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The Stockholm Chamber of Commerce published its quarterly Stockholm Barometer on February 14. In its summary the Chamber writes, “After a period of normal strong economic activity, the Stockholm economy turned down during the fourth quarter of 2018. The economic climate in Stockholm deteriorates significantly, falling to a level that is … now at the lowest level in almost six years. The slowdown apparent in the three previous quarters seems to have been the start of a cyclical downturn. “
The Stockholm Barometer compared to the last four quarters
The lack of confidence was felt equally by both industry and households, with both recording an index of 93 in 4Q18 (neutral = 100). However, as companies had previously been more positive than households, their drop was greater.
In the sub-segments, the construction industry has been subdued for some time, and continued to ease further. Manufacturing has been strong and remained so. However, sentiment in the trade and service segments has deteriorated rapidly. The Trade segment as a whole lost 5 points, from 101.4 to 96.4, driven primarily by the Food sub-segment which lost 15.6 points, but was still positive at 107.7. Services lost 6.9 points, with both Data and Finance & Insurance losing, although both are still positive.
Stockholm Barometer Over Time
To put the current index into context, the last time that sentiment was this negative was in 2013, as Sweden emerged from the aftermath of the European Debt Crisis. Sentiment is naturally still well above the 2008 low set during the Global Financial Crisis.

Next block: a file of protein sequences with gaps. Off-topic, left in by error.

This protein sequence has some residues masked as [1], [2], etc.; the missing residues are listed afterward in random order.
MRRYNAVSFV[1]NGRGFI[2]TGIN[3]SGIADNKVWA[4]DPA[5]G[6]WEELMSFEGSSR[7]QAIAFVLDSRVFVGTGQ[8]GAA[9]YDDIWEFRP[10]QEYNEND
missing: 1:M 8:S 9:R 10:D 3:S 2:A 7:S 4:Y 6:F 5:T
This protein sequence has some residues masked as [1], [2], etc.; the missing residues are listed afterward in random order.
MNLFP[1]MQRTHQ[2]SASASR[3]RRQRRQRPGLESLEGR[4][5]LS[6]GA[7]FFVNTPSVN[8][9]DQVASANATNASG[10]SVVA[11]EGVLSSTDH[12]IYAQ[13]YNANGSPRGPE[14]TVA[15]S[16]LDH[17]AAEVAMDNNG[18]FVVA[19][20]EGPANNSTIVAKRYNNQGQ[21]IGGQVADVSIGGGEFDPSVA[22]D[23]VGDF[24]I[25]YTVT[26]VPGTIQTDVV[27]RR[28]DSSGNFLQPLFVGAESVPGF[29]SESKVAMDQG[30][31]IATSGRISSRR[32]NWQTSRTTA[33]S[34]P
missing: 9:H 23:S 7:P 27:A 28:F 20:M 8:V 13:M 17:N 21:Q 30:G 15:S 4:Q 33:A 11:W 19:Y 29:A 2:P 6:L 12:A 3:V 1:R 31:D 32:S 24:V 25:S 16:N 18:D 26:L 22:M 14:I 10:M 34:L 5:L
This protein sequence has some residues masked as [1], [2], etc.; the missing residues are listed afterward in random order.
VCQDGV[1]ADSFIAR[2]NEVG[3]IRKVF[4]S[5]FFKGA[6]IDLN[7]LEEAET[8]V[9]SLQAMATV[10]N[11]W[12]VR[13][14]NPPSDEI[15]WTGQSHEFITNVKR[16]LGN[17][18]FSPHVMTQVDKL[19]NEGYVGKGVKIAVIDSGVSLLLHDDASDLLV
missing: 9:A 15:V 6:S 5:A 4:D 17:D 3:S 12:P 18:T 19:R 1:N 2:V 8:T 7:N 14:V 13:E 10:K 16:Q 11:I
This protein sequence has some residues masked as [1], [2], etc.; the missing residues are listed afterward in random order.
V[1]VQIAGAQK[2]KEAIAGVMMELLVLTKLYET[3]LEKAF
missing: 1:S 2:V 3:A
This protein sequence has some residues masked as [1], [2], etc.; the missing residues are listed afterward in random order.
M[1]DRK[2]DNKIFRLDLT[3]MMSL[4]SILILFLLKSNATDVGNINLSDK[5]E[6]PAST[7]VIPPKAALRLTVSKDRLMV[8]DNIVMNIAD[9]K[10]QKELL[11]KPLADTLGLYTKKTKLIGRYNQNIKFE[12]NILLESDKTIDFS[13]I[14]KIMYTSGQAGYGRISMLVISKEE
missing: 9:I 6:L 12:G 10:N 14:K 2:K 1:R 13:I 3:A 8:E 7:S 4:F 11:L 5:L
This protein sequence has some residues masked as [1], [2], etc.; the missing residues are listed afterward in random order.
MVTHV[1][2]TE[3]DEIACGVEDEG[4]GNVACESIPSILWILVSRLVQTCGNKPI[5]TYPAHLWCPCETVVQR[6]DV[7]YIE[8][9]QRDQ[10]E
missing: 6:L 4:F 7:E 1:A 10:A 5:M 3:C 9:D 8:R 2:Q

Most Stockholmers who work in the business community have their employment in the private service industries (62%). Trade (eg retail wholesale), comes second, with 19%. 11% of Stockholmers work in construction and 8% in manufacturing. This composition has changed significantly over time. Fifteen years ago, considerably more, about one-third, were employed in manufacturing industry, equally weighted with trade and the private service. Thus, employment in private service industries has grown considerably, while fewer are employed in manufacturing and trading.
Despite the weak business sentiment, companies are looking to increase their level of employment. The strongest job growth is in manufacturing and computing. IT companies, however, believe that the employment will decline in strength in the future; linked to the labor shortage within the industry. But sentiment in Stockholm’s construction sector, for many recent years the powerhouse of the economy, is now dismal, reflecting construction companies’ deteriorating economic situation. Employment has fallen to the lowest level in more than five years, with further declines in the future.
Nonetheless, employment overall continues to grow, and employers report a continuing acute labour shortage. More than 40,000 jobs remained unfilled due to a lack of available talent. Employment growth remained higher than the expectations set by companies in the previous quarter. But companies in Stockholm, assess that given the markedly deteriorating demand situation, employment needs will decline.